ELMHURST, IL – In Elmhurst School District 205, 88% of its money comes from local sources, mostly property taxes. The rest comes from state and federal governments.
Statewide, about two-thirds of the money for schools comes from local sources.
At Tuesday’s school board meeting, Deputy Superintendent Chris Whelton spoke about why taxpayers in Elmhurst are paying a larger portion of the bill than in other districts.
âElmhurst is more funded by local property taxes because of our healthy property tax base that we have here in Elmhurst,â he said.
Simply put, Elmhurst is richer than most places. He’s got a lot of valuable real estate to tax on, including all those commercial buildings on Route 83.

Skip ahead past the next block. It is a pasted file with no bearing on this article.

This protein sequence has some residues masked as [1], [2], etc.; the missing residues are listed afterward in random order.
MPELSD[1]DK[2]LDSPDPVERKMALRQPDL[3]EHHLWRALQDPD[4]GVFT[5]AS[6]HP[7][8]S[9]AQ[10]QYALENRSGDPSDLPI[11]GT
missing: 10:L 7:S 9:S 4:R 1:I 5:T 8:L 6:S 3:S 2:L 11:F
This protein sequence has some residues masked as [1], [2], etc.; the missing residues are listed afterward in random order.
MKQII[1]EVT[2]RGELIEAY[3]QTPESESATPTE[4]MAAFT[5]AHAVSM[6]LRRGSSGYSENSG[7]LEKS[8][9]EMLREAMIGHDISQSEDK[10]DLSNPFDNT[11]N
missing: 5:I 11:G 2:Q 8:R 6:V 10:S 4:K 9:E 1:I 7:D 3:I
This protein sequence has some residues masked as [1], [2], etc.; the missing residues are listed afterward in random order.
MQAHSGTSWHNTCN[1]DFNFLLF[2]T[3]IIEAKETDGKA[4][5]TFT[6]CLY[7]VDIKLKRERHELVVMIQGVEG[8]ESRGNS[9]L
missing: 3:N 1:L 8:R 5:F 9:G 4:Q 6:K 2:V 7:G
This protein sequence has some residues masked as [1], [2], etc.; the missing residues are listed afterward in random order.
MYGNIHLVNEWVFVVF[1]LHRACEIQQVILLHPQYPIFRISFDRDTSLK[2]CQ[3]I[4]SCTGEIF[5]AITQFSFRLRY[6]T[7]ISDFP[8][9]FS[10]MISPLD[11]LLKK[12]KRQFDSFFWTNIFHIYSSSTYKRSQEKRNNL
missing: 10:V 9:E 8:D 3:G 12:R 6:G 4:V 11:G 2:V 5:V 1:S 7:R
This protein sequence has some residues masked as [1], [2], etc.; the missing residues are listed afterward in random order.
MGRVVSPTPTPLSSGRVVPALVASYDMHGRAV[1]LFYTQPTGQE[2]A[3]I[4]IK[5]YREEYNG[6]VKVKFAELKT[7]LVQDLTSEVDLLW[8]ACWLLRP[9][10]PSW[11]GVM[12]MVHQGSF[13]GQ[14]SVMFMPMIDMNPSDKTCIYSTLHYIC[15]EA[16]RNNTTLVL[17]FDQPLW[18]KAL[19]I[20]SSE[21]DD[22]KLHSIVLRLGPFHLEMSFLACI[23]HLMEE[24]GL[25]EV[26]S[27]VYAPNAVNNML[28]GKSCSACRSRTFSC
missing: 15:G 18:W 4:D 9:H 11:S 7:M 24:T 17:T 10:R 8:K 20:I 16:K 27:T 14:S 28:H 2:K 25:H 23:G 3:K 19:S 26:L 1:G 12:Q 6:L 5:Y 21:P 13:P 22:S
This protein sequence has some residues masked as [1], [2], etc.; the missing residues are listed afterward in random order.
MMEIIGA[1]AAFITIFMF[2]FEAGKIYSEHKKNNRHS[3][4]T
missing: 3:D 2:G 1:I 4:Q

Elmhurst also ranks well in other categories. Its median household income of $ 119,000 is almost double Illinois’s $ 66,000, according to the US Census. And the district’s low-income student population is 15 percent, less than a third of that of the state.
In contrast, East St. Louis taxpayers pay only 15% of their local district’s costs. Over 99% of students are considered low income. And the median household income is $ 24,000.
In Illinois, local sources pay a larger share of school budgets than in any other state, according to a 2016 report from the Congressional Research Service. (Illinois changed its funding formula for schools three years ago, giving more state money to poorer districts.)
Many states are giving schools a lot more money in an attempt to level the playing field between poorer and richer districts. In New Mexico, only 16 percent of school budgets come from local sources.